Pinus mugo

Family : Pinaceae

 

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Text © Eugenio Zanotti

 

 

English translation by Mario Beltramini

   

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The tangled Pinus mugo has an orophyte-Euro Asian distribution, up to 2700 m of altitude © Giuseppe Mazza

The genus Pinus includes about a hundred of species distributed in the northern hemisphere; only two of them cross, even if not too much, the Equator: Pinus merkusii in Sumatra and Pinus insularis in the Philippines.

Apart a few species with shrubby habit ( Pinus mugo, Pinus pumila, etc.) prevail the arboreal plants on which dominates Pinus lambertiana that is more than 80 m tall and grows on the reliefs along the coasts of the Pacific Ocean with other great conifers such as Sequoiadendron giganteum, the true American giant sequoia that passes the 130 m of height!, and Pseudotsuga menziesii or Douglas fir, reaching the 100 m of height.

In Europe 14 species of pines grow spontaneously but there is also a dozen of them of more or less American origin distributed in many European countries, imported there for getting wood or for ornament.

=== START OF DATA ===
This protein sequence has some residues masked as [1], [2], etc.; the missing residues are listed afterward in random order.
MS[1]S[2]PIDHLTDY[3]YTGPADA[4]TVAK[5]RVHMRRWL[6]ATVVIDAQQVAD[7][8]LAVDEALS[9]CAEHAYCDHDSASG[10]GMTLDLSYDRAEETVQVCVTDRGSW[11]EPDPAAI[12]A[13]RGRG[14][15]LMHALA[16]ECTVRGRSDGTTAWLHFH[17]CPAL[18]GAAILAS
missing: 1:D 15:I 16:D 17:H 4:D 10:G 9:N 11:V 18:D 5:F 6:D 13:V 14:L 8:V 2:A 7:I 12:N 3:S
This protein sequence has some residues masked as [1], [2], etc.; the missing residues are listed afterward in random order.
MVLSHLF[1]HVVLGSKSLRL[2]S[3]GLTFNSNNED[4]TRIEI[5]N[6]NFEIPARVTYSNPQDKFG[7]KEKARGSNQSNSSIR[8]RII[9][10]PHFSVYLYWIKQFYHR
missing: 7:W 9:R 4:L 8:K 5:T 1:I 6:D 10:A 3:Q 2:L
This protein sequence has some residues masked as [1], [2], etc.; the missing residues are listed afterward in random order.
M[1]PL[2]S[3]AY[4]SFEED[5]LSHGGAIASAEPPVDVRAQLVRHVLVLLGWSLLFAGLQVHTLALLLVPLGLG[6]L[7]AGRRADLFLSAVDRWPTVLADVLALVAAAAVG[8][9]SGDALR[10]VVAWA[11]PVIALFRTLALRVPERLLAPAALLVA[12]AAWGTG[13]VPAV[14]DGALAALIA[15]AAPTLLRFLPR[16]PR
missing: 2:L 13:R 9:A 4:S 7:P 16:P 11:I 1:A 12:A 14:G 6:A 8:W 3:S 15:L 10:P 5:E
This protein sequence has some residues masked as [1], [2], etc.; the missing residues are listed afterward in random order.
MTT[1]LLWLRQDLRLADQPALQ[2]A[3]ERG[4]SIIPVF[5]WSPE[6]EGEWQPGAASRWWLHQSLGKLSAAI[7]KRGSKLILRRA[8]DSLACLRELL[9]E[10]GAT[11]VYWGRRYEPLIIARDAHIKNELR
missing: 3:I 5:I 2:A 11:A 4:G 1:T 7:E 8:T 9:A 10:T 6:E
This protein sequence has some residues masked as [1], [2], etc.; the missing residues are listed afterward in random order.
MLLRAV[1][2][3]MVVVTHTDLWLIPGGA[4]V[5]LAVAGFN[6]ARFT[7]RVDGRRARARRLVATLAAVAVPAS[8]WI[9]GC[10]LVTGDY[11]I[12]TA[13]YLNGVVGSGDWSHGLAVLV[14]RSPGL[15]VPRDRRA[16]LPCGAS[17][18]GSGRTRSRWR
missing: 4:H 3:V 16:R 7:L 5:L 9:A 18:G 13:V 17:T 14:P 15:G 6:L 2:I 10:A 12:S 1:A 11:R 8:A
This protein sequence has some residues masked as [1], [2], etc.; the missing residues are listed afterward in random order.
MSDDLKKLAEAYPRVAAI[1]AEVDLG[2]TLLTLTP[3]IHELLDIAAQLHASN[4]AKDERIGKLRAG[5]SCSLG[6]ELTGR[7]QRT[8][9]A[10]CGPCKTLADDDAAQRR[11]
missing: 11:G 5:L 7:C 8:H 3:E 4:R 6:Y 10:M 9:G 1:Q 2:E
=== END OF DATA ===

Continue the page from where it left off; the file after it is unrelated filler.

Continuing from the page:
The genus Pinus should come from the Sanskrit word “pitu” (in Greek pytis), resinous, hence the Latin name “Pinus” cited by Pliny, Virgil and Al. Other authors date back the etymon to a Celtic term meaning mountain, rock, due to the habitat of many species of the genus, or to a Latin “pix, pìcis”: pitch or resin. In mythology, the pine is dedicated to Neptune because its wood was employed in the shipbuilding.

The name mugo of the species should come from the old French “musguét”: lily of the valley, and this is the diminutive from the Arabic “musk” = musk (Siberian cervid provided with sudoriferous glands), due to the aromatic and resinous smell of the leaves, of the cones and of the wood of the plant.

The Mountain pine ( Pinus mugo - Turra, 1764 ) has an Orophyte-Euro/Asian distribution (Alps, relict locations on the northern Apennines, Campania and Abruzzo; mountains of Central Europe, various areas scattered in the Carpathians, Bulgaria and Pyrenees, from the mountain plan up to the sub-Alpine plain (1550-2700 m), but in the valleys is going down to reach the plain.

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It is a polycormic shrubby species, 2-5 m tall, with often clinging branches, shaped by the snowpack weight © Giuseppe Mazza